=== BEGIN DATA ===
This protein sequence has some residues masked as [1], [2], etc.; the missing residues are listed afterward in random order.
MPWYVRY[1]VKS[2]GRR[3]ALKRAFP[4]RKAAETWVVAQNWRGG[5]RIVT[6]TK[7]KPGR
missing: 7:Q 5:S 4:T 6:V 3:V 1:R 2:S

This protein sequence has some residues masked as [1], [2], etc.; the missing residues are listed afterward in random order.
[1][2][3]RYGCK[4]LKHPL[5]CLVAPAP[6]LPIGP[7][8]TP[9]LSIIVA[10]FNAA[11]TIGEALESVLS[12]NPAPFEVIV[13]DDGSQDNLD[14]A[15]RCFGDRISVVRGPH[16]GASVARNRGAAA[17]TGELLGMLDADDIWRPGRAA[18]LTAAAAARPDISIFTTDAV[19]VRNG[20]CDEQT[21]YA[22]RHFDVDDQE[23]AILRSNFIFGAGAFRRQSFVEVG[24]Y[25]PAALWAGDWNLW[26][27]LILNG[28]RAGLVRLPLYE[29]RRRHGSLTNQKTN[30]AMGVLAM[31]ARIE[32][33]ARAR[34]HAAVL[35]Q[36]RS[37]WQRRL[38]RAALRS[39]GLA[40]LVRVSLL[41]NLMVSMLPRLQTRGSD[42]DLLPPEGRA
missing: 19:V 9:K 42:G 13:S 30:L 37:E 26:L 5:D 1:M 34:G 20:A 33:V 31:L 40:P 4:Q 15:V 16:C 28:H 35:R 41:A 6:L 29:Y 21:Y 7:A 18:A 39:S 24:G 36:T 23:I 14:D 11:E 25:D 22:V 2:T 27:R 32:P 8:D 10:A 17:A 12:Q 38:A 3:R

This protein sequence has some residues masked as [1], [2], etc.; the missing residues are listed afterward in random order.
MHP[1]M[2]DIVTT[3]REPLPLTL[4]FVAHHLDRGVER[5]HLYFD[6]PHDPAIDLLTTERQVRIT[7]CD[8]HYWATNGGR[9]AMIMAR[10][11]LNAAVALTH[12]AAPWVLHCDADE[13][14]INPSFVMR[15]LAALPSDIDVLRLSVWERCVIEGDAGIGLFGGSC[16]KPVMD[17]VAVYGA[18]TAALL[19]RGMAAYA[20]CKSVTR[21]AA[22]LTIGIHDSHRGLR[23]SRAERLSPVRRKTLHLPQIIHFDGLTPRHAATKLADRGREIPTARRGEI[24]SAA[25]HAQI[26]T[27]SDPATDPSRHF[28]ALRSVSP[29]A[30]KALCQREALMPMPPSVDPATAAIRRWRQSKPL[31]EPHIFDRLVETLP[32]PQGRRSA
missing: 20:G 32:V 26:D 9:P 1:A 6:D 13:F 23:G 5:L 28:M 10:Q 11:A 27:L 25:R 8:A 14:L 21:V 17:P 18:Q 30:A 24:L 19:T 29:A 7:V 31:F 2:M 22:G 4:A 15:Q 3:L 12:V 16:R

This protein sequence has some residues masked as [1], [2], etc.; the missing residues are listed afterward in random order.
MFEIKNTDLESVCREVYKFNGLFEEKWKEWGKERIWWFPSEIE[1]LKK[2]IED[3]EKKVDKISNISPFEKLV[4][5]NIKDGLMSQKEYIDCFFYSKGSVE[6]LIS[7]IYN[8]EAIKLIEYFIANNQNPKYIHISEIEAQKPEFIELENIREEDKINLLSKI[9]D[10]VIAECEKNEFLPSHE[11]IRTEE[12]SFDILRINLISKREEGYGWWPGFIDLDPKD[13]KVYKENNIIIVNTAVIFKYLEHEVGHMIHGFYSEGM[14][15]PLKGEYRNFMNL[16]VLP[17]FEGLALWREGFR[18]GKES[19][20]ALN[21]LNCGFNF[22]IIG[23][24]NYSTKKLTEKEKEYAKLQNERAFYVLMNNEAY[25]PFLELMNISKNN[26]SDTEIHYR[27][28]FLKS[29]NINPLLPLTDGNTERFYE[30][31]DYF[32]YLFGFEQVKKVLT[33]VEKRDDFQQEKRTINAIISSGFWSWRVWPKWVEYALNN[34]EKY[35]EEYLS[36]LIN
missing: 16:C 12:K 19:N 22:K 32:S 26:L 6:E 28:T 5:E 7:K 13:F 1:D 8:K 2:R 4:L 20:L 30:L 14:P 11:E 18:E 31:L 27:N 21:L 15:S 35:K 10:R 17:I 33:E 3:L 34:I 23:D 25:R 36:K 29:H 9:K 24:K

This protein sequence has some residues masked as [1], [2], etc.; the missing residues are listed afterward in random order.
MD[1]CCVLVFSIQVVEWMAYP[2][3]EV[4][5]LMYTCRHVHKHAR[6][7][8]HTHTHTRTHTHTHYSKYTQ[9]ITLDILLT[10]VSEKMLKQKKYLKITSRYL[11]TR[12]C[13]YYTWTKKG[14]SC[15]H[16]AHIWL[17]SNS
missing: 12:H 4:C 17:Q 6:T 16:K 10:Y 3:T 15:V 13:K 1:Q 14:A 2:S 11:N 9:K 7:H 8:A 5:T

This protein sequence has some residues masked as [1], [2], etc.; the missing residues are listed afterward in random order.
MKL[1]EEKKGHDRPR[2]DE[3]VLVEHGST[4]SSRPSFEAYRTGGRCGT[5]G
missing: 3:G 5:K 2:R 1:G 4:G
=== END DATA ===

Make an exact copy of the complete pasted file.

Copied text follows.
This protein sequence has some residues masked as [1], [2], etc.; the missing residues are listed afterward in random order.
MPWYVRY[1]VKS[2]GRR[3]ALKRAFP[4]RKAAETWVVAQNWRGG[5]RIVT[6]TK[7]KPGR
missing: 7:Q 5:S 4:T 6:V 3:V 1:R 2:S

This protein sequence has some residues masked as [1], [2], etc.; the missing residues are listed afterward in random order.
[1][2][3]RYGCK[4]LKHPL[5]CLVAPAP[6]LPIGP[7][8]TP[9]LSIIVA[10]FNAA[11]TIGEALESVLS[12]NPAPFEVIV[13]DDGSQDNLD[14]A[15]RCFGDRISVVRGPH[16]GASVARNRGAAA[17]TGELLGMLDADDIWRPGRAA[18]LTAAAAARPDISIFTTDAV[19]VRNG[20]CDEQT[21]YA[22]RHFDVDDQE[23]AILRSNFIFGAGAFRRQSFVEVG[24]Y[25]PAALWAGDWNLW[26][27]LILNG[28]RAGLVRLPLYE[29]RRRHGSLTNQKTN[30]AMGVLAM[31]ARIE[32][33]ARAR[34]HAAVL[35]Q[36]RS[37]WQRRL[38]RAALRS[39]GLA[40]LVRVSLL[41]NLMVSMLPRLQTRGSD[42]DLLPPEGRA
missing: 19:V 9:K 42:G 13:S 30:L 37:E 26:L 5:D 1:M 34:G 20:A 33:V 31:L 40:P 4:Q 15:V 16:C 28:H 35:R 41:A 6:L 29:Y 21:Y 7:A 18:A 39:S 24:G 36:T 23:I 14:D 11:E 25:D 22:V 2:T 27:R 32:P 8:D 10:A 17:A 12:Q 38:A 3:R

This protein sequence has some residues masked as [1], [2], etc.; the missing residues are listed afterward in random order.
MHP[1]M[2]DIVTT[3]REPLPLTL[4]FVAHHLDRGVER[5]HLYFD[6]PHDPAIDLLTTERQVRIT[7]CD[8]HYWATNGGR[9]AMIMAR[10][11]LNAAVALTH[12]AAPWVLHCDADE[13][14]INPSFVMR[15]LAALPSDIDVLRLSVWERCVIEGDAGIGLFGGSC[16]KPVMD[17]VAVYGA[18]TAALL[19]RGMAAYA[20]CKSVTR[21]AA[22]LTIGIHDSHRGLR[23]SRAERLSPVRRKTLHLPQIIHFDGLTPRHAATKLADRGREIPTARRGEI[24]SAA[25]HAQI[26]T[27]SDPATDPSRHF[28]ALRSVSP[29]A[30]KALCQREALMPMPPSVDPATAAIRRWRQSKPL[31]EPHIFDRLVETLP[32]PQGRRSA
missing: 20:G 32:V 26:D 9:P 1:A 6:D 13:F 23:G 5:L 28:M 10:Q 11:A 27:L 25:R 8:A 14:L 21:V 17:P 18:Q 30:A 24:L 19:T 29:A 7:V 31:F 2:M 22:G 4:A 15:Q 3:L 12:V 16:R

This protein sequence has some residues masked as [1], [2], etc.; the missing residues are listed afterward in random order.
MFEIKNTDLESVCREVYKFNGLFEEKWKEWGKERIWWFPSEIE[1]LKK[2]IED[3]EKKVDKISNISPFEKLV[4][5]NIKDGLMSQKEYIDCFFYSKGSVE[6]LIS[7]IYN[8]EAIKLIEYFIANNQNPKYIHISEIEAQKPEFIELENIREEDKINLLSKI[9]D[10]VIAECEKNEFLPSHE[11]IRTEE[12]SFDILRINLISKREEGYGWWPGFIDLDPKD[13]KVYKENNIIIVNTAVIFKYLEHEVGHMIHGFYSEGM[14][15]PLKGEYRNFMNL[16]VLP[17]FEGLALWREGFR[18]GKES[19][20]ALN[21]LNCGFNF[22]IIG[23][24]NYSTKKLTEKEKEYAKLQNERAFYVLMNNEAY[25]PFLELMNISKNN[26]SDTEIHYR[27][28]FLKS[29]NINPLLPLTDGNTERFYE[30][31]DYF[32]YLFGFEQVKKVLT[33]VEKRDDFQQEKRTINAIISSGFWSWRVWPKWVEYALNN[34]EKY[35]EEYLS[36]LIN
missing: 16:C 12:K 19:N 22:K 32:S 26:L 6:E 28:T 5:E 7:K 13:F 1:D 8:K 2:R 4:L 20:L 30:L 14:P 11:E 18:E 31:L 27:N 21:L 15:S 35:K 10:R 17:I 33:E 3:L 34:I 23:D 25:R 36:K 29:H 9:K 24:K

This protein sequence has some residues masked as [1], [2], etc.; the missing residues are listed afterward in random order.
MD[1]CCVLVFSIQVVEWMAYP[2][3]EV[4][5]LMYTCRHVHKHAR[6][7][8]HTHTHTRTHTHTHYSKYTQ[9]ITLDILLT[10]VSEKMLKQKKYLKITSRYL[11]TR[12]C[13]YYTWTKKG[14]SC[15]H[16]AHIWL[17]SNS
missing: 12:H 4:C 17:Q 6:T 16:K 10:Y 3:T 15:V 13:K 1:Q 14:A 2:S 11:N 9:K 7:H 8:A 5:T

This protein sequence has some residues masked as [1], [2], etc.; the missing residues are listed afterward in random order.
MKL[1]EEKKGHDRPR[2]DE[3]VLVEHGST[4]SSRPSFEAYRTGGRCGT[5]G
missing: 3:G 5:K 2:R 1:G 4:G